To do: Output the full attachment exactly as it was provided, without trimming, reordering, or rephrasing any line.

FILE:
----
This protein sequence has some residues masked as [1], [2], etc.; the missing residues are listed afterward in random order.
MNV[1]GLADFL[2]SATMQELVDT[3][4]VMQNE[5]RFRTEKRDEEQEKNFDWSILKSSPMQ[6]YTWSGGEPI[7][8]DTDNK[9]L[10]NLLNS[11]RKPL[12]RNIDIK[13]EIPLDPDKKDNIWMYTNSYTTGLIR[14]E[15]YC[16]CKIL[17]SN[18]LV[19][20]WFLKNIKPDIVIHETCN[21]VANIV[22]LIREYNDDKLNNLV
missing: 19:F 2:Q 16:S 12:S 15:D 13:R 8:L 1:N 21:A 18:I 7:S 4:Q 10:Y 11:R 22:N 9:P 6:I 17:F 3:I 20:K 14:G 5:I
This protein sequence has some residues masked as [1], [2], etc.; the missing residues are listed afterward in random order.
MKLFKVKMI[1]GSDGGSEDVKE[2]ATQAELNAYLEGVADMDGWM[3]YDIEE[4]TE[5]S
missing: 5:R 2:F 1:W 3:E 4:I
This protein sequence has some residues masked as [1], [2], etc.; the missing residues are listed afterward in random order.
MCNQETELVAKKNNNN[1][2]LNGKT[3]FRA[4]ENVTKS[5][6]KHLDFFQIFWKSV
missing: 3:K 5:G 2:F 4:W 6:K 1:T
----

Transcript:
This protein sequence has some residues masked as [1], [2], etc.; the missing residues are listed afterward in random order.
MNV[1]GLADFL[2]SATMQELVDT[3][4]VMQNE[5]RFRTEKRDEEQEKNFDWSILKSSPMQ[6]YTWSGGEPI[7][8]DTDNK[9]L[10]NLLNS[11]RKPL[12]RNIDIK[13]EIPLDPDKKDNIWMYTNSYTTGLIR[14]E[15]YC[16]CKIL[17]SN[18]LV[19][20]WFLKNIKPDIVIHETCN[21]VANIV[22]LIREYNDDKLNNLV
missing: 19:F 2:Q 16:S 12:S 15:D 13:R 8:L 1:N 21:A 18:I 7:S 4:Q 10:Y 11:R 22:N 9:P 6:I 17:F 3:I 20:K 14:G 5:I
This protein sequence has some residues masked as [1], [2], etc.; the missing residues are listed afterward in random order.
MKLFKVKMI[1]GSDGGSEDVKE[2]ATQAELNAYLEGVADMDGWM[3]YDIEE[4]TE[5]S
missing: 5:R 2:F 1:W 3:E 4:I
This protein sequence has some residues masked as [1], [2], etc.; the missing residues are listed afterward in random order.
MCNQETELVAKKNNNN[1][2]LNGKT[3]FRA[4]ENVTKS[5][6]KHLDFFQIFWKSV
missing: 3:K 5:G 2:F 4:W 6:K 1:T